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'Keep the House Beautiful, and keep your opinions to yourself'

I was scrolling through my ‘recommended petitions’ on, and I came across a petition that solicited the Prime Minister to request men to help women in domestic work during this house-arrest-like situation. I was appalled. Do we really live in a society in which men will not do any domestic work unless the prime minister of the country tells them to? Aren’t we making all sorts of progress, being in the 21st century and all that?

Gender roles- something that I can say without a doubt every girl/ women has been subjected to. I’m not saying Indian girls are still expected to be able to make the perfect ‘round roti’ by the time they are in their teens and boys are not expected to ever learn to cook. In an urban set-up, that is not the case anymore usually, but can you seriously, with full confidence, tell me that domestic gender roles don’t exist in today’s society? Can you honestly tell me that both your parents do an equal share of the house work? Can you tell me that your father cooks for you almost as often as your mother? I know I can’t.

I remember once at a family dinner, I happened to state my views on the political upheaval ongoing in the country at that time, and I was told “You don’t know what you are talking about. You are too young to understand this.” However, somehow when my cousin brother of around the same age stated his opinions on the same topic, he just happened to be old enough to understand politics. ‘Girls aren’t supposed to interfere in politics’- why? Why is this stereotype so engrained in the Indian mindset? Why is a woman so often just expected to be obedient in her sphere of domesticity- stay docile, never speak up, never have opinions?

This takes me back to a series of photomontages I’ve seen, photomontages which were created in the late 1900s and early 2000s, but yet show the same domestication of women that we continue to see in society today. Martha Rosler started her series ‘House Beautiful: Bringing the War Home’ in 1967, during the Vietnam war. This was the first war in American history that was brought to the people through the television screen, making it, what has been termed a ‘living room war’. Rosler’s aim through this series, was to shine light on the hypocrisy of the situation- the American public would go on with their daily lives, lives filled with consumerist concerns, while a war was going on somewhere far away, which they watched as their nightly entertainment. For this reason, she made collages using magazine images of the war, and those of gorgeous houses, thus perfectly juxtaposing the situation.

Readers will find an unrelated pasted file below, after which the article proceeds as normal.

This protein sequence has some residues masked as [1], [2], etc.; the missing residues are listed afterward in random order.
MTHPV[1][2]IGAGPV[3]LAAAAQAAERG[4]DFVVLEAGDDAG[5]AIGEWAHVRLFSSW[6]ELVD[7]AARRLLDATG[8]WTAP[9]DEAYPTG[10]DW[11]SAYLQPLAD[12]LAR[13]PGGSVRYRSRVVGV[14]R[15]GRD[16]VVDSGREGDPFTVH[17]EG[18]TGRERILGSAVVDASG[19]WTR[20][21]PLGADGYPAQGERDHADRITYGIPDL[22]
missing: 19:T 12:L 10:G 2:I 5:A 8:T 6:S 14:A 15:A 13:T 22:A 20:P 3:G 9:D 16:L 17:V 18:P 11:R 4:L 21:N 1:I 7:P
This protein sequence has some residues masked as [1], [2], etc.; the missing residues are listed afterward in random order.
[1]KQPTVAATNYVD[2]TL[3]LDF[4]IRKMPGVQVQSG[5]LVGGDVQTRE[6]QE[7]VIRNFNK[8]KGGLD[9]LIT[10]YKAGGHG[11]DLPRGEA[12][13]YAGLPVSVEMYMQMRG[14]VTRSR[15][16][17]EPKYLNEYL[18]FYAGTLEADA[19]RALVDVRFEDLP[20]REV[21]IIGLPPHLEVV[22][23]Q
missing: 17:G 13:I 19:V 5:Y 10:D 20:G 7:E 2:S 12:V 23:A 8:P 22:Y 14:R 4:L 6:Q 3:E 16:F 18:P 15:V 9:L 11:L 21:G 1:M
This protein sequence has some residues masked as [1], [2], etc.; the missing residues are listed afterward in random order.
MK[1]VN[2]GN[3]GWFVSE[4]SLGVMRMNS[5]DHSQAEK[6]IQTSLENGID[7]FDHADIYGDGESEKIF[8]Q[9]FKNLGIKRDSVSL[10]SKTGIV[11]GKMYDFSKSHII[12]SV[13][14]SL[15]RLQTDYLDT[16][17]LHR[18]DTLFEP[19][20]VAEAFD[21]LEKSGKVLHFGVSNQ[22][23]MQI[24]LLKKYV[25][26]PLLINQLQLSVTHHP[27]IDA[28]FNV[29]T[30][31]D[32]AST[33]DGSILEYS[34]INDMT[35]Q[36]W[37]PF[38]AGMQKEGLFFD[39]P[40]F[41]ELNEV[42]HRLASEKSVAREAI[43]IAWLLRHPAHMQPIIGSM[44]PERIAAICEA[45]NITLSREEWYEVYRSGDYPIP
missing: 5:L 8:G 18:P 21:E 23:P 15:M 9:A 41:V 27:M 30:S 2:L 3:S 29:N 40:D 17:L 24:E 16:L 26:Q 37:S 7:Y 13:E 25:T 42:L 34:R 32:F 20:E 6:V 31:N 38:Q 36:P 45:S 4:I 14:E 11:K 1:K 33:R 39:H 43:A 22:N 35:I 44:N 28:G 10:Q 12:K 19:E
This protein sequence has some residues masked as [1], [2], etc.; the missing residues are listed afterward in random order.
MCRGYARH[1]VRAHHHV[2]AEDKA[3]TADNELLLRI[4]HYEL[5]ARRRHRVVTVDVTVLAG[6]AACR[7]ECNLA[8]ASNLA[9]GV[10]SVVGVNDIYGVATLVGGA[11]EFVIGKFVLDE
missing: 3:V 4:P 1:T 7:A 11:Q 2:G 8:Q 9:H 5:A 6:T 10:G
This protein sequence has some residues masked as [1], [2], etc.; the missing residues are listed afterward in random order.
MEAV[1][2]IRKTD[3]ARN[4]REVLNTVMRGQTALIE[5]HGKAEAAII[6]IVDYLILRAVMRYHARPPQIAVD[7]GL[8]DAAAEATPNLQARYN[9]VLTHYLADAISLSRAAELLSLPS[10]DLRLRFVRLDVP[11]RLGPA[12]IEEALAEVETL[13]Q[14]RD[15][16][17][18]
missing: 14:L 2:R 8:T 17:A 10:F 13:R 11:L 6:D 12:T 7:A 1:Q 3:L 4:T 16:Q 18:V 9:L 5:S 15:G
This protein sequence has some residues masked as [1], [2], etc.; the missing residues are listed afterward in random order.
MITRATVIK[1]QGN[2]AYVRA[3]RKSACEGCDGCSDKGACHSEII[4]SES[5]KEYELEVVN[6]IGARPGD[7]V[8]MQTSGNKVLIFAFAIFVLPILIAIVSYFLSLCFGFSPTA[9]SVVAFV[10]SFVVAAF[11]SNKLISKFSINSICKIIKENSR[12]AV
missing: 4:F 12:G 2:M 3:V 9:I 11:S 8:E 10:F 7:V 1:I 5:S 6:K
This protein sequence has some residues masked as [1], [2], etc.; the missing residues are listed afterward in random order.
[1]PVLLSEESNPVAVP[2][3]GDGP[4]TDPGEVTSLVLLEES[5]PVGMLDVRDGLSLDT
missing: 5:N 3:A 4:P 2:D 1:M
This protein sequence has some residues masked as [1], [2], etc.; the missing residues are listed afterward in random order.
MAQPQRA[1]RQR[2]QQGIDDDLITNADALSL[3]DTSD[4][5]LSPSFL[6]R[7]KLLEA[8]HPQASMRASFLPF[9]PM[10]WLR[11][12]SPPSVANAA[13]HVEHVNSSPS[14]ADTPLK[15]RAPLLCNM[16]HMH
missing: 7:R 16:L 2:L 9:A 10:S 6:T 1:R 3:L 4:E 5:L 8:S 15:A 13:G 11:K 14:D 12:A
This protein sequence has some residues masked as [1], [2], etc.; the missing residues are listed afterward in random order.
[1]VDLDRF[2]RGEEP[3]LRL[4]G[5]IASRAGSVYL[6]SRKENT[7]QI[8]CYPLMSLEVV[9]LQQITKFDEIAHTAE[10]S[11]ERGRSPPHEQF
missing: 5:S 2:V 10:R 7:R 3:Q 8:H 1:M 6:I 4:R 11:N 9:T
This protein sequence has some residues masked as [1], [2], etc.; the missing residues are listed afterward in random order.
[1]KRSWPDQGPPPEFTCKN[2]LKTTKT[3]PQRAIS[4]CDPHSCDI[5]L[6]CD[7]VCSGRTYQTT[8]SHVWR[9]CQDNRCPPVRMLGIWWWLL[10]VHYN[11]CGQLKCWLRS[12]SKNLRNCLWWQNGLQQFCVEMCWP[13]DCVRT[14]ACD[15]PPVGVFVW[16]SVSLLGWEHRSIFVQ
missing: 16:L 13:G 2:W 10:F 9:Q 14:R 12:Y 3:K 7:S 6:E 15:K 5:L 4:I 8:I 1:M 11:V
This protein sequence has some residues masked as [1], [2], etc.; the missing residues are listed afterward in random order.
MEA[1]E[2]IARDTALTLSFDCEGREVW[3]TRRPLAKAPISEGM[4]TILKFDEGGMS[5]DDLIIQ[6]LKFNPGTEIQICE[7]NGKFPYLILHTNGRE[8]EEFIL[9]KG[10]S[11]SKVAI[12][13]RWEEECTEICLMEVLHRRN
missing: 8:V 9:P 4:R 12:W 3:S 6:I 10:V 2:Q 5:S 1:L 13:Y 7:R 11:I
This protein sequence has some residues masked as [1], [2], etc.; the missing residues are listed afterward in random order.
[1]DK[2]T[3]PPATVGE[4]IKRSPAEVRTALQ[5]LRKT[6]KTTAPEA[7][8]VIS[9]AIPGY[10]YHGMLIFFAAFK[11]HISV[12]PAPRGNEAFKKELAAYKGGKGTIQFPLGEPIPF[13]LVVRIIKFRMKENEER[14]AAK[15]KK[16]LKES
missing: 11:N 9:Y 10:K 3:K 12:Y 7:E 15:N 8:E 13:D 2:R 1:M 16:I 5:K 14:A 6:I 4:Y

Even though Rosler’s primary aim was to bring forth this strange poignancy of the war through her rather satirical series, what struck me most about her works were the feminist notes in the photomontages. Several of the montages depict women doing domestic work, especially cleaning, while around them there are images of war. When I first saw this, I thought the artist was trying to say that no matter what the situation around us might be, women are still expected to be totally uninvolved in political problems, and concentrate only on keeping their home clean and beautiful. I thought it was a comment on the robotic mundaneness of female domestic work in the midst of global unrest. I think the theme of domestication of women is as striking in her work as the theme of the ‘living room war’.

We are in the year 2020, pretty far along from when Rosler completed her series in 2008. One would expect that 12 years would be enough to change the situation. If one was to say that no, there has been no change at all and society is exactly where it was 12 years ago, you can say that’s a loaded statement; but saying that society has progressed so far along that women are not given any domestic gender roles would be completely false. To me, Rosler’s photomontages are still a statement on society even today. To me, her photomontages are a visual representation of ‘girls should not interfere in politics’ even today. This is 2020, and we haven’t reached anywhere near the day when someone can stand up and say ‘gender stereotypes don’t exist anymore’.

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